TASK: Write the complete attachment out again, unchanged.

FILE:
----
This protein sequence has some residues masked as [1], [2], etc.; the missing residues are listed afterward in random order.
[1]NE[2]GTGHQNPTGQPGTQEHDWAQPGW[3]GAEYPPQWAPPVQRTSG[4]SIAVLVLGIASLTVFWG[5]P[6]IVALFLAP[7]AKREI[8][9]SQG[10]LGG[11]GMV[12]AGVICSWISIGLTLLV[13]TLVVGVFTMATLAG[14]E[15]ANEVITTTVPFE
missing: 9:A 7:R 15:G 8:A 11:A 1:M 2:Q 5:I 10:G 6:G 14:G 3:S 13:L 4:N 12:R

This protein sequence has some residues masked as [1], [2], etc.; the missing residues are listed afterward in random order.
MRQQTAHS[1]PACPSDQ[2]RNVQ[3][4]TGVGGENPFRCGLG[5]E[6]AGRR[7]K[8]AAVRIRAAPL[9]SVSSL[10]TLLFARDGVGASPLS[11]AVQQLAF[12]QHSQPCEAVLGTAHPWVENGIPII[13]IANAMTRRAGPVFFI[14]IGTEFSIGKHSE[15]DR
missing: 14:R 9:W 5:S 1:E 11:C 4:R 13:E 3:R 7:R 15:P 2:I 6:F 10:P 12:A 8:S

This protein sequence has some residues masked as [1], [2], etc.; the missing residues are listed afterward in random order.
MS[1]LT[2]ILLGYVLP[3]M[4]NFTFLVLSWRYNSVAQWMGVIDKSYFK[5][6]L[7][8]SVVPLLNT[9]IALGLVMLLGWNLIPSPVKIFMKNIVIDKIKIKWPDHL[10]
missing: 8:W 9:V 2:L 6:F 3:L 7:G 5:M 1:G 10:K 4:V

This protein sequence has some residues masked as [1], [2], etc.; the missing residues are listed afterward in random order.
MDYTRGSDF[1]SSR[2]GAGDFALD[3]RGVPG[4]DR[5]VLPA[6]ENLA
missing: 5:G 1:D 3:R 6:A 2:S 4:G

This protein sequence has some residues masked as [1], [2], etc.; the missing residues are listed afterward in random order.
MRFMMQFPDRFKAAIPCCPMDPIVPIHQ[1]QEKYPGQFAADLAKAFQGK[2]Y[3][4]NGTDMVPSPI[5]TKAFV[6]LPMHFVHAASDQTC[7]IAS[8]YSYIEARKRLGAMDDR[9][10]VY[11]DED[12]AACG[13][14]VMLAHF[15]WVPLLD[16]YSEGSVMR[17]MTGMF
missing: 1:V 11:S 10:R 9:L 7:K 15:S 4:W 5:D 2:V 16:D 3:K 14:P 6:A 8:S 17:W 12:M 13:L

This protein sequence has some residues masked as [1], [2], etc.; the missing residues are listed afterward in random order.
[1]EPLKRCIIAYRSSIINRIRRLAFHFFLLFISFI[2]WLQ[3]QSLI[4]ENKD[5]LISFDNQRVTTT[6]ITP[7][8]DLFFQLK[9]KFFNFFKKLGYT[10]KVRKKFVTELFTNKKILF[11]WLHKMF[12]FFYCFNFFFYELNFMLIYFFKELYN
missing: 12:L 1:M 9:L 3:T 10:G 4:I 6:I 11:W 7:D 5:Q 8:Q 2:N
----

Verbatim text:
This protein sequence has some residues masked as [1], [2], etc.; the missing residues are listed afterward in random order.
[1]NE[2]GTGHQNPTGQPGTQEHDWAQPGW[3]GAEYPPQWAPPVQRTSG[4]SIAVLVLGIASLTVFWG[5]P[6]IVALFLAP[7]AKREI[8][9]SQG[10]LGG[11]GMV[12]AGVICSWISIGLTLLV[13]TLVVGVFTMATLAG[14]E[15]ANEVITTTVPFE
missing: 9:A 7:R 15:G 8:A 11:A 1:M 2:Q 5:I 10:G 6:G 14:G 3:S 13:L 4:N 12:R

This protein sequence has some residues masked as [1], [2], etc.; the missing residues are listed afterward in random order.
MRQQTAHS[1]PACPSDQ[2]RNVQ[3][4]TGVGGENPFRCGLG[5]E[6]AGRR[7]K[8]AAVRIRAAPL[9]SVSSL[10]TLLFARDGVGASPLS[11]AVQQLAF[12]QHSQPCEAVLGTAHPWVENGIPII[13]IANAMTRRAGPVFFI[14]IGTEFSIGKHSE[15]DR
missing: 14:R 9:W 5:S 1:E 11:C 4:R 13:E 3:R 7:R 15:P 2:I 6:F 10:P 12:A 8:S

This protein sequence has some residues masked as [1], [2], etc.; the missing residues are listed afterward in random order.
MS[1]LT[2]ILLGYVLP[3]M[4]NFTFLVLSWRYNSVAQWMGVIDKSYFK[5][6]L[7][8]SVVPLLNT[9]IALGLVMLLGWNLIPSPVKIFMKNIVIDKIKIKWPDHL[10]
missing: 8:W 9:V 2:L 6:F 3:L 7:G 5:M 1:G 10:K 4:V

This protein sequence has some residues masked as [1], [2], etc.; the missing residues are listed afterward in random order.
MDYTRGSDF[1]SSR[2]GAGDFALD[3]RGVPG[4]DR[5]VLPA[6]ENLA
missing: 5:G 1:D 3:R 6:A 2:S 4:G

This protein sequence has some residues masked as [1], [2], etc.; the missing residues are listed afterward in random order.
MRFMMQFPDRFKAAIPCCPMDPIVPIHQ[1]QEKYPGQFAADLAKAFQGK[2]Y[3][4]NGTDMVPSPI[5]TKAFV[6]LPMHFVHAASDQTC[7]IAS[8]YSYIEARKRLGAMDDR[9][10]VY[11]DED[12]AACG[13][14]VMLAHF[15]WVPLLD[16]YSEGSVMR[17]MTGMF
missing: 1:V 11:S 10:R 9:L 7:K 15:S 4:W 5:D 2:V 16:D 3:K 14:P 6:A 8:S 17:W 12:M 13:L

This protein sequence has some residues masked as [1], [2], etc.; the missing residues are listed afterward in random order.
[1]EPLKRCIIAYRSSIINRIRRLAFHFFLLFISFI[2]WLQ[3]QSLI[4]ENKD[5]LISFDNQRVTTT[6]ITP[7][8]DLFFQLK[9]KFFNFFKKLGYT[10]KVRKKFVTELFTNKKILF[11]WLHKMF[12]FFYCFNFFFYELNFMLIYFFKELYN
missing: 12:L 1:M 9:L 3:T 10:G 4:I 6:I 11:W 7:D 5:Q 8:Q 2:N